US9240784B2 - Single-ended configurable multi-mode driver - Google Patents

Single-ended configurable multi-mode driver Download PDF

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US9240784B2
US9240784B2 US14/717,856 US201514717856A US9240784B2 US 9240784 B2 US9240784 B2 US 9240784B2 US 201514717856 A US201514717856 A US 201514717856A US 9240784 B2 US9240784 B2 US 9240784B2
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driver
apparatus
coupled
voltage
transistor
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US20150256176A1 (en
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Srikanth Gondi
Roger Dwain Isaac
Alan T. Ruberg
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Lattice Semiconductor Corp
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Lattice Semiconductor Corp
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    • HELECTRICITY
    • H03BASIC ELECTRONIC CIRCUITRY
    • H03KPULSE TECHNIQUE
    • H03K19/00Logic circuits, i.e. having at least two inputs acting on one output; Inverting circuits
    • H03K19/0005Modifications of input or output impedance
    • HELECTRICITY
    • H03BASIC ELECTRONIC CIRCUITRY
    • H03KPULSE TECHNIQUE
    • H03K19/00Logic circuits, i.e. having at least two inputs acting on one output; Inverting circuits
    • H03K19/0175Coupling arrangements; Interface arrangements
    • H03K19/0185Coupling arrangements; Interface arrangements using field effect transistors only
    • H03K19/018557Coupling arrangements; Impedance matching circuits
    • HELECTRICITY
    • H03BASIC ELECTRONIC CIRCUITRY
    • H03KPULSE TECHNIQUE
    • H03K19/00Logic circuits, i.e. having at least two inputs acting on one output; Inverting circuits
    • H03K19/0175Coupling arrangements; Interface arrangements
    • H03K19/0185Coupling arrangements; Interface arrangements using field effect transistors only
    • H03K19/018557Coupling arrangements; Impedance matching circuits
    • H03K19/018571Coupling arrangements; Impedance matching circuits of complementary type, e.g. CMOS
    • HELECTRICITY
    • H03BASIC ELECTRONIC CIRCUITRY
    • H03KPULSE TECHNIQUE
    • H03K3/00Circuits for generating electric pulses; Monostable, bistable or multistable circuits
    • H03K3/01Details
    • H03K3/012Modifications of generator to improve response time or to decrease power consumption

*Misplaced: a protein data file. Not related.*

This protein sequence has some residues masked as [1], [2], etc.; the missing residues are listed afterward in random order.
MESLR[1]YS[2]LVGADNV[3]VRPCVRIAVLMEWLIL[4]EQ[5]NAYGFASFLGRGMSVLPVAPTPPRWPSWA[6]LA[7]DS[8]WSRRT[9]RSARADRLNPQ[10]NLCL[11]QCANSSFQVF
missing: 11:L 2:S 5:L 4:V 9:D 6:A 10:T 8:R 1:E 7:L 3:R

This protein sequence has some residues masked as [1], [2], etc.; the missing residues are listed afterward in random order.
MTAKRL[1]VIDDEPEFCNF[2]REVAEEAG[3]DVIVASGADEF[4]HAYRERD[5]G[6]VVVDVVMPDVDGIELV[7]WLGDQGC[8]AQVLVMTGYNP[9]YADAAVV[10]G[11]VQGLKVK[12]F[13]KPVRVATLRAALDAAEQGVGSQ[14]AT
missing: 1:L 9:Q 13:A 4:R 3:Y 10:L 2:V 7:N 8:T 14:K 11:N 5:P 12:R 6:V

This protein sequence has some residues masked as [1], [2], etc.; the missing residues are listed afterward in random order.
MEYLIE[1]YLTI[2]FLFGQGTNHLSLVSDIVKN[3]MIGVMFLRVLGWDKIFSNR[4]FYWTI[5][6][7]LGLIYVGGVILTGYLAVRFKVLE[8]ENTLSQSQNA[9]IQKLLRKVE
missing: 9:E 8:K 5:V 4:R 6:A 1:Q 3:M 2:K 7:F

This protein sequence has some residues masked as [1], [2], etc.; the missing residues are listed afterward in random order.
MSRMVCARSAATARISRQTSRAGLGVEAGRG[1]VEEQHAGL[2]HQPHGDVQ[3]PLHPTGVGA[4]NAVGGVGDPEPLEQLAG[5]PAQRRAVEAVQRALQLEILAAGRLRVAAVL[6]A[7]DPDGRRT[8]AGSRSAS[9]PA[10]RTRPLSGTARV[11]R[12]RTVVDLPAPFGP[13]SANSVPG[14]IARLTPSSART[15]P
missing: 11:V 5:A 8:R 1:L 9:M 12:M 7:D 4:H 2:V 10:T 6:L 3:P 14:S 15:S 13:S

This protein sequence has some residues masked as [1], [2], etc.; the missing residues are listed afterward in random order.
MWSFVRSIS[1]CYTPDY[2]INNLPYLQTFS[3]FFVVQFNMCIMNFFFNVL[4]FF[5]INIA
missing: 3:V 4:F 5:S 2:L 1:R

• HELECTRICITY
    • H04ELECTRIC COMMUNICATION TECHNIQUE
    • H04LTRANSMISSION OF DIGITAL INFORMATION, e.g. TELEGRAPHIC COMMUNICATION
    • H04L12/00Data switching networks
    • H04L12/02Details
    • H04L12/12Arrangements for remote connection or disconnection of substations or of equipment thereof
    • HELECTRICITY
    • H04ELECTRIC COMMUNICATION TECHNIQUE
    • H04LTRANSMISSION OF DIGITAL INFORMATION, e.g. TELEGRAPHIC COMMUNICATION
    • H04L25/00Baseband systems
    • H04L25/02Details ; Arrangements for supplying electrical power along data transmission lines
    • H04L25/0264Arrangements for coupling to transmission lines
    • H04L25/0278Arrangements for impedance matching
    • HELECTRICITY
    • H04ELECTRIC COMMUNICATION TECHNIQUE
    • H04LTRANSMISSION OF DIGITAL INFORMATION, e.g. TELEGRAPHIC COMMUNICATION
    • H04L25/00Baseband systems
    • H04L25/02Details ; Arrangements for supplying electrical power along data transmission lines
    • H04L25/0264Arrangements for coupling to transmission lines
    • H04L25/028Arrangements specific to the transmitter end

Abstract

Embodiments of the invention are generally directed to a single-ended configurable multi-mode driver. An embodiment of an apparatus includes an input to receive an input signal, an output to transmit a driven signal generated from the input signal on a communication channel, a mechanism for independently configuring a termination resistance of the driver apparatus, and a mechanism for independently configuring a voltage swing of the driven signal without modifying a supply voltage for the apparatus.

Description

CROSS REFERENCE TO RELATED APPLICATIONS

This application is a continuation of U.S. patent application Ser. No. 13/174,630, filed on Jun. 30, 2011, which is incorporated by reference in its entirety.

TECHNICAL FIELD

Embodiments of the invention generally relate to the field of electronic devices and, more particularly, to a single-ended configurable multi-mode driver.

BACKGROUND

In the communication of signals between devices or elements, a driver circuit or apparatus is used to drive the signal. For example, a driver may be required for driving signal in a high-speed memory interface and similar processes.

Numerous different conventional circuit technologies may be used for driver circuits. The technologies may in complexity and structure, including voltage-mode drivers with or without termination resistances, differential drivers, and current-mode drivers.

However, such conventional driver technologies have significant limitations. Such circuits often generate significant power dissipation, or require doubled speed if a differential structure is chosen. Further, conventional circuit structures are generally limited in their reactions to differing environments, and thus may provide impedances and voltage swings that pose difficulties for certain usages.

BRIEF DESCRIPTION OF THE DRAWINGS

Embodiments of the invention are illustrated by way of example, and not by way of limitation, in the figures of the accompanying drawings in which like reference numerals refer to similar elements.